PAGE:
News / Arts & Entertainment

Youtube Reality Show Spotlights Korean-Americans

The new reality show 'K-Town' follows the drama of eight, young Korean-Americans living in Los AngelesThe new reality show 'K-Town' follows the drama of eight, young Korean-Americans living in Los Angeles
x
The new reality show 'K-Town' follows the drama of eight, young Korean-Americans living in Los Angeles
The new reality show 'K-Town' follows the drama of eight, young Korean-Americans living in Los Angeles
TEXT SIZE - +
Americans love reality television shows. Since their initial mass popularity in the late '90s and early 2000s,  there has been an  explosion of formats depicting nearly every facet of American life, including pawn shop owners, hoarders and drug addicts.

A more recent arrival to the reality show universe are the ethnically-based shows that include the very popular “Jersey Shore,” which focuses on Italian-Americans in the state of New Jersey, and “Shahs of Sunset,” which focuses on Persian-Americans in Los Angeles, also known as Tehrangeles because of the number of Persians living there.

The latest entry to that genre is “K-Town,” which follows a group of young Korean-Americans in the predominantly Korean area of Los Angeles known also as K-Town. Unlike “Jersey Shore” and “Shahs of Sunset,” “K-Town” will be shown on YouTube, which has become a trendy outlet for Asian-American performers of all ilks.

When development of the show was announced two years ago, the media immediately dubbed it Jersey Shore for Asians.

It was something executive producer Eugene Choi both embraced and shunned.

“We wanted to show that there are lots of layers among Asian-Americans,” he said. “I think that with a lot of Asian-Americans in TV and film it’s two dimensional. It’s either the violin playing nerd or the martial arts master. Once people watch people will see how different it really is. It’s not just “Jersey Shore” with Asian people.”

But there are certainly some similarities.

“K-Town” features eight young Korean-Americans and contains many of the same ingredients as its reality show predecessors: drama, silliness, romance, scandal and skin, all of it often ratcheted up by alcohol. Choi does concede that there isn’t as much bad behavior in “K-Town” as there is in “Jersey Shore.”

Choi said the show will also shed light on some lesser known aspects of Korean-American culture. One example he gave was the Korean nightclub scene where customers, in order to get in, must know the cell phone number of one of the waiters. The waiter, in turn, will make a reservation for a group of men or a group of women.

“Once you get in, the waiter has guy tables and girl tables and plays matchmaker,” he said. “That whole practice came from Korea where it’s socially taboo just to go up to a woman. K-Town is the intersection of Korea and the U.S.”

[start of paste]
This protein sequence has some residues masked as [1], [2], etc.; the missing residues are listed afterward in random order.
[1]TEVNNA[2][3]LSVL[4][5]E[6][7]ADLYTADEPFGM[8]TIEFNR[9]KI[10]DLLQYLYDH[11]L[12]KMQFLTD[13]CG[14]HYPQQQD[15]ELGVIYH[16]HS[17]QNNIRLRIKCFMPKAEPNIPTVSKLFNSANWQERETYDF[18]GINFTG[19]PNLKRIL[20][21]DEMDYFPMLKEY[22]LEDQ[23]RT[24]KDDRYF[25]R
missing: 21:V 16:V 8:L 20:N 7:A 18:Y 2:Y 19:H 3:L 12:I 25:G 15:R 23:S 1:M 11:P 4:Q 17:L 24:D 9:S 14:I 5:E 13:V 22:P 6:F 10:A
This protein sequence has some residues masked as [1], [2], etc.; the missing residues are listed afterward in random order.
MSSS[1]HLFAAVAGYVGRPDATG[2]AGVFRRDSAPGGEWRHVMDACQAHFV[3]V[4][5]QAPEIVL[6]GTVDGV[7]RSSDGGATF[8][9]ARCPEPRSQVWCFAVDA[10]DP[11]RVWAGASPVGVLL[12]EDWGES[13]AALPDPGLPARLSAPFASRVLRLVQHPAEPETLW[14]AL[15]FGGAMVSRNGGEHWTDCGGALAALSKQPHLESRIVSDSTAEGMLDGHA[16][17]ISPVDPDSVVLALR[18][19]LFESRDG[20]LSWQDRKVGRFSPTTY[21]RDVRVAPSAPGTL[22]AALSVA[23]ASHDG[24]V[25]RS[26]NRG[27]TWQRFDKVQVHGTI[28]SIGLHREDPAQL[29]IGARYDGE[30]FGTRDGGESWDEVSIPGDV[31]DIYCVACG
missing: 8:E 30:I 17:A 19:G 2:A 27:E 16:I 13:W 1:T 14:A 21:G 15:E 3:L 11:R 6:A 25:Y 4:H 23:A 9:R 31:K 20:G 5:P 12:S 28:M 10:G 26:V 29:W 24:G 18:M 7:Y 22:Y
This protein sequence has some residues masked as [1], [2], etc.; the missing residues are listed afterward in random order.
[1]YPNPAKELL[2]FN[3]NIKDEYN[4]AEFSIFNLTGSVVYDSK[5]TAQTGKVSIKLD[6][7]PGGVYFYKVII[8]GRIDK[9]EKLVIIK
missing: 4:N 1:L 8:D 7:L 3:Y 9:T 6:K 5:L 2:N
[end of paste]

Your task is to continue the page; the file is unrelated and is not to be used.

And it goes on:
Choi said he pitched the show to some cable channels and even got some offers, but at the end of the day, YouTube's LOUD channel made the most sense.

“I think it is a pretty good medium for Asian-Americans,” he said. “I think a lot of people think it’s a setback, but I’m really excited about being a part of YouTube. I really believe YouTube is the next cable TV.”

Alexander Cho, a PhD in Media Studies at the University of Texas Department of Radio-Television-Film said shows like “K-Town” combat stereotypes by offering multiple representations of a group by showing people who are totally contradictory to the stereotype or challenge it.

He said the trick will be representing diverse images of the Korean-American community without making it look horrible the way many Italian-Americans felt Jersey Shore did to them.

“I’m not sure how great it would be to have a Korean-American Snooki,” said Cho, referring to the most famous cast member of Jersey Shore who developed a reputation as an airheaded partier and is possibly most well-known for getting punched on TV. 

Cho said he’s not surprised “K-Town” is on YouTube.

“It’s a place where people who don’t fit the traditional mold of what a leading man should look like and and what a pop star should look like can find a place,” he said.

Based on YouTube comments, it would appear the reception for K-Town is mixed. One commenter called the show “embarrassing” to Asian-Americans, while another wrote they were glad to see a portrayal of Asian-Americans that was not as a “a social hermit” who studies all day and night and plays computer games.”

Choi says reaction in the Korean-American community has been “very mixed, and very extreme.”

“Now that the first episode is out I think the reaction has generally been a little bit more positive,” he said.”Before the negative comments were them being afraid it'd be too wild, and now some of the negative comments have been episode one hasn't been wild enough. I guess you just can't win sometimes!”